Santo Domingo, 40, grew up in Greenwich, Connecticut, in the 1980s. Her father, Ronald V Davis, was CEO of Perrier in America, so he traveled to France a lot. “As I got older, my father started to take me and I’d see glimpses of what life could be. Then we’d go back to Greenwich. It was such a small, conservative, don’t-raise-any-eyebrows place. Everything had to be perfect. I’d do all my back-to-school shopping in Paris with my father. You’d get the little French notebooks and pens and that would be as crazy as you could be.” Her mother, Judy Davis, is a mosaic artist and visually very creative. Her father was, she says, the complete opposite: “Very business oriented. I got a bit of both of them, which is quite lucky.”
While she says she wasn’t interested in clothes as a child, Santo Domingo started her career as a fashion assistant at Vogue in New York. “I learned to have this confidence. You have all these importantly connected women in the office and we were expected to come up with ideas and pitch things and I was shy and embarrassed to speak up. Someone told me once, ‘Don’t overthink things so much. You’re out and about; if you’re interested in it and think it’s cool, then maybe everyone else will too.’ ” Now she doesn’t question her instincts. New finds like the Colombian designer Johanna Ortiz (a family friend of her Colombian husband, Andrés Santo Domingo) have been a runaway success. “It’s about confidence to go, ‘This is how women want to shop. If they don’t today, they will tomorrow.’ ”
Moda Operandi has ambitious plans. While building the exclusivity and choice of the online experience, the salons will continue to open around the world. As well as San Francisco, LA and Miami, there will be openings in the Middle East and Asia. “If you stay in one place, your mindset and business will stay local. The more you move, the more you spread it,” she says. Her belief that fashion and the right accessory can change your outlook is infectious. “Sometimes I’ll go to a party and see someone buttoned up in the perfect dress and barely holding it together. You just want to go up to them and mess up their hair and trade bags and say, ‘I know if you were carrying this crazy Inés Figaredo clutch, you’d have so much more fun tonight.’ We’d have a dance. Come on! It can be life-changing if you just let it.’ ”
Fashion should be fun, she says. “We want to encourage a woman to dream. We try to take a conservative approach to the most far-fetched fashion and that strikes the right balance. Our point of view is playful and fun and unexpected. But it’s considered.”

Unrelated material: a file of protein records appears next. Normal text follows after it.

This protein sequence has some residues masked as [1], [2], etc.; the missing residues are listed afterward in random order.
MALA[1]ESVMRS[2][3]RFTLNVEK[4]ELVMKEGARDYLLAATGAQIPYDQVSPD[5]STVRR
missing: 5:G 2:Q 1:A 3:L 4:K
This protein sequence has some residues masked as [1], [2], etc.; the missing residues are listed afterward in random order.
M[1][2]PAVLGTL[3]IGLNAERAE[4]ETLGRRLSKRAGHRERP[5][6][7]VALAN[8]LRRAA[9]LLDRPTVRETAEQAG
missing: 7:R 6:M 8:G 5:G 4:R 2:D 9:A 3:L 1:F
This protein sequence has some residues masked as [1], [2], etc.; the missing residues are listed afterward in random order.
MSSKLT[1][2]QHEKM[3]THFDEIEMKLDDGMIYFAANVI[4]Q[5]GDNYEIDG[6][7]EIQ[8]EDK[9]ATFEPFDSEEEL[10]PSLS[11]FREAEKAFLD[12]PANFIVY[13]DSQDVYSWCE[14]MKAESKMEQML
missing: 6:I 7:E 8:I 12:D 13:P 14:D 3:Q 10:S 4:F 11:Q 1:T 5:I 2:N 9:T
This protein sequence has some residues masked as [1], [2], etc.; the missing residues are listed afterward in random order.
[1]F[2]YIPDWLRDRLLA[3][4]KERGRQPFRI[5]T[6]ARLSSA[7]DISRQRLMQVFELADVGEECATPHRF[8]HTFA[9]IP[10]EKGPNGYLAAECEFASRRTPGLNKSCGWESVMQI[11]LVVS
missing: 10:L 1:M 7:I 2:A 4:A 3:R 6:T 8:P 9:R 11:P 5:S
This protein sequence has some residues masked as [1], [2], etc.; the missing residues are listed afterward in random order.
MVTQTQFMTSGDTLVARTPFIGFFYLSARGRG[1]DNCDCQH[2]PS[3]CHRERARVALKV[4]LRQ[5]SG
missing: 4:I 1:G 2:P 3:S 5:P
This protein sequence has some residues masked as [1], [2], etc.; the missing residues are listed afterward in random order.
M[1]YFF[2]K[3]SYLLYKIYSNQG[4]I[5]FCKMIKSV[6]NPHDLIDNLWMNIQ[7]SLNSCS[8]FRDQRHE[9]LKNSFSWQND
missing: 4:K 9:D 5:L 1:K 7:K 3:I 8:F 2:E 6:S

Santo Domingo understands well the life of her wealthy clients. She lives with her husband and their children, Nicholas, 5, and Beatrice, 4, in Gramercy Park, her favorite New York neighborhood. She has great teams supporting her both at work and at home, where she loves to entertain – usually with an informal buffet. But she also loves being out and about in her city. She and her husband are regulars on Citi Bikes. If it’s a day out with the kids, she’ll go to the High Line, the Whitney, the park in Tribeca, and for lunch at Balthazar or Shake Shack in Madison Square Park. “The Children’s Museum of New York on the Upper West Side is probably the greatest place for children in the world – more of a playhouse.”
If she had a day without kids, she says, it would begin with coffee at Via Quadronno on the Upper East Side. Then the bookshop at the Met. She would then go to Moda to look at the jewelry. Lunch would be at Sant Ambroeus in SoHo, followed by a visit to the new Whitney. Then a beauty treatment (“I have a whole list of facials; it depends on my mood, but maybe a Georgia Louise facial”). Then a snack of grilled corn at Café Habana and a browse around De Vera gallery and Opening Ceremony. Cocktails would be on the back terrace of the Bowery Hotel, with dinner at Momofuku Ko. A late night with friends would involve the new Socialista at Cipriani. “I’d go home at 4am and sleep until 3!” she says, with a mischievous laugh.
It really does sound perfect (and perhaps not so far from her own life). “I always wanted my own business, to travel, to make my place in the world,” she says. “I wanted a family, so this is the life I always dreamed of. It would be ridiculous to complain for a second, for even a moment.”
Your wish list is her command
Lauren Santo Domingo: “I learned to have this confidence. Someone once told me, ‘If you’re interested in something, and think it’s cool, then maybe everyone else will too."
A display at Lauren’s new Madison Avenue boutique –
where an appointment-only luxury-shopping experience awaits
(photo: Matthew Williams)